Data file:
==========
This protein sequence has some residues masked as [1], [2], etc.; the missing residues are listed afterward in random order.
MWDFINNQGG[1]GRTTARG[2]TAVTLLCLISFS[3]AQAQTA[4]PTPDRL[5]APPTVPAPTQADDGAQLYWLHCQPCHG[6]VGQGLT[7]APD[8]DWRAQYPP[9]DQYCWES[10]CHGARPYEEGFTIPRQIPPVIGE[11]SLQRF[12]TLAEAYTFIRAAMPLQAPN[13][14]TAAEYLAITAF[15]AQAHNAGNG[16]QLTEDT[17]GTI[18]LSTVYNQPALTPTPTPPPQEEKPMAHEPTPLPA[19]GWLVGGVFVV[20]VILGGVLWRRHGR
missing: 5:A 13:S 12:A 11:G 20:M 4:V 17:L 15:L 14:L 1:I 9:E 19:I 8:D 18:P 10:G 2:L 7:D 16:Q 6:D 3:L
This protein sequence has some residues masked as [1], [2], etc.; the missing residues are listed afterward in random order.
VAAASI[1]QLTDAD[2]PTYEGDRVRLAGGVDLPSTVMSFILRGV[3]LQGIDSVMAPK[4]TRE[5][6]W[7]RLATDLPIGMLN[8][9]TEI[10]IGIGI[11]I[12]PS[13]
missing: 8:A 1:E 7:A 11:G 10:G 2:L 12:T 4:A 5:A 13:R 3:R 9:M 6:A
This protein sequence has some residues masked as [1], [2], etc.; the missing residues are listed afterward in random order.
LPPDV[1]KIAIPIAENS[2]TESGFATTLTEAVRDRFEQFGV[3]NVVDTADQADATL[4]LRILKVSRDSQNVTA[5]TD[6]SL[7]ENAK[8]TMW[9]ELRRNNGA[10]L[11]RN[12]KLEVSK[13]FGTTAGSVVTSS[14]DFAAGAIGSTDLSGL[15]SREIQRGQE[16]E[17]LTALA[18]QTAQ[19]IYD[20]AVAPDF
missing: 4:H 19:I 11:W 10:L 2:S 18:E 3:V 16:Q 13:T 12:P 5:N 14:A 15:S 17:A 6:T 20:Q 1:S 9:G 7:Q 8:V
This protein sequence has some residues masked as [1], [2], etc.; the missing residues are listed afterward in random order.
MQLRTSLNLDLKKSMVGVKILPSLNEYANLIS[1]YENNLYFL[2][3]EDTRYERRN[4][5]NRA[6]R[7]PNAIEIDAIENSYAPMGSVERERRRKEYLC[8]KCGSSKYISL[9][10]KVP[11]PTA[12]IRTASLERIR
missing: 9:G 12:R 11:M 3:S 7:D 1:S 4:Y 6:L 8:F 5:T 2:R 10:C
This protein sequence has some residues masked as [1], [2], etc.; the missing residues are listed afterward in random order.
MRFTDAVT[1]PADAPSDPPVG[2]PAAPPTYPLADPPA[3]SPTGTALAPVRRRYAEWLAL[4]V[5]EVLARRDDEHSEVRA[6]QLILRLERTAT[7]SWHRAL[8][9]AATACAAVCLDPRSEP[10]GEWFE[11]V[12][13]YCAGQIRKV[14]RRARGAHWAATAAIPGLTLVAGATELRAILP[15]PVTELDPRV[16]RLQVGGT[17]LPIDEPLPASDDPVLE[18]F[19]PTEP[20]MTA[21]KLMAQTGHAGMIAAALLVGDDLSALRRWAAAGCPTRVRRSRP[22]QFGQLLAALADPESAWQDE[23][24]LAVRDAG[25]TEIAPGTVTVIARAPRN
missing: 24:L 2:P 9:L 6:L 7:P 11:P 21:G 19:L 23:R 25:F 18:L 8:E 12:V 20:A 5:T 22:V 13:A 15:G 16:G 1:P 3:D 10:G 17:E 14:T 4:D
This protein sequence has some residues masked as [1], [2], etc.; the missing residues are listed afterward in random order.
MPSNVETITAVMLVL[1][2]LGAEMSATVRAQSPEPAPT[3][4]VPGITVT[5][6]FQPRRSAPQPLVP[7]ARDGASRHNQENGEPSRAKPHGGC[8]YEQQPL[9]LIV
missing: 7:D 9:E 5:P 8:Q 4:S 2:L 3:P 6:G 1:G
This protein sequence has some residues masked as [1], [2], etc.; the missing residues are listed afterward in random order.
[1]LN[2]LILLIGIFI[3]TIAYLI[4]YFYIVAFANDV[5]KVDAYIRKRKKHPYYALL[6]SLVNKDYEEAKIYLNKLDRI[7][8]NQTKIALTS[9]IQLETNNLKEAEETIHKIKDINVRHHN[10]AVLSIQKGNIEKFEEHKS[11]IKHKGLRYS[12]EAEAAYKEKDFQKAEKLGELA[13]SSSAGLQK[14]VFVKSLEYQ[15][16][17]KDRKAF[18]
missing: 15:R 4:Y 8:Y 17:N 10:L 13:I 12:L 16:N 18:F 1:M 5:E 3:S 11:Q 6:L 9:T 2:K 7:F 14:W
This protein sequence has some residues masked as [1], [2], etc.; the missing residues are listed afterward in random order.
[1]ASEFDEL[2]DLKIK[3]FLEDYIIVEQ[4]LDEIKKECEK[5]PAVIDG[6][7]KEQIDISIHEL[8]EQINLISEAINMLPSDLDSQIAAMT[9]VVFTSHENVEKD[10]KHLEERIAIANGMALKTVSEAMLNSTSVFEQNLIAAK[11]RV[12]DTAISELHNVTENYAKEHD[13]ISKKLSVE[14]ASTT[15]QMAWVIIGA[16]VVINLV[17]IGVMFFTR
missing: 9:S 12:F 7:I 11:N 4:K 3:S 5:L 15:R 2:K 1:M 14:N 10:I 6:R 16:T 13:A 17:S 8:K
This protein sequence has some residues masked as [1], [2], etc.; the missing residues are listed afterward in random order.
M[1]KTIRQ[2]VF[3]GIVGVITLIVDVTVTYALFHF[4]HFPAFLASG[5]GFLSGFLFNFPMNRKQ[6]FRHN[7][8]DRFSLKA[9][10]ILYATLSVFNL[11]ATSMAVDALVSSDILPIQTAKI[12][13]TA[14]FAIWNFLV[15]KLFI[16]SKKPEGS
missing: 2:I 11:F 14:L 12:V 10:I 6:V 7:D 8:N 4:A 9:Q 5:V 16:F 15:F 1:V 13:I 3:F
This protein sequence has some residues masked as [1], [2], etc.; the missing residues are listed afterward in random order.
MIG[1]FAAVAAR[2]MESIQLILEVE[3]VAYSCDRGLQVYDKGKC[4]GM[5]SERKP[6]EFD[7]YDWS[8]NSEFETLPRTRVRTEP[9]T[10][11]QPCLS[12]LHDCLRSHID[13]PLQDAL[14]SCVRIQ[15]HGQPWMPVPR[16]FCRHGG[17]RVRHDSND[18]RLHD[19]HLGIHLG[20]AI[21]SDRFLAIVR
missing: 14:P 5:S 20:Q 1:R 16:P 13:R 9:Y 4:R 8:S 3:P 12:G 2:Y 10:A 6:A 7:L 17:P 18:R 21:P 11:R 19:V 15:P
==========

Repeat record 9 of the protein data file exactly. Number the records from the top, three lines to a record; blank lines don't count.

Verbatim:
This protein sequence has some residues masked as [1], [2], etc.; the missing residues are listed afterward in random order.
M[1]KTIRQ[2]VF[3]GIVGVITLIVDVTVTYALFHF[4]HFPAFLASG[5]GFLSGFLFNFPMNRKQ[6]FRHN[7][8]DRFSLKA[9][10]ILYATLSVFNL[11]ATSMAVDALVSSDILPIQTAKI[12][13]TA[14]FAIWNFLV[15]KLFI[16]SKKPEGS
missing: 2:I 11:F 14:L 12:V 10:I 6:V 7:D 8:N 4:A 9:Q 5:V 16:F 15:F 1:V 13:I 3:F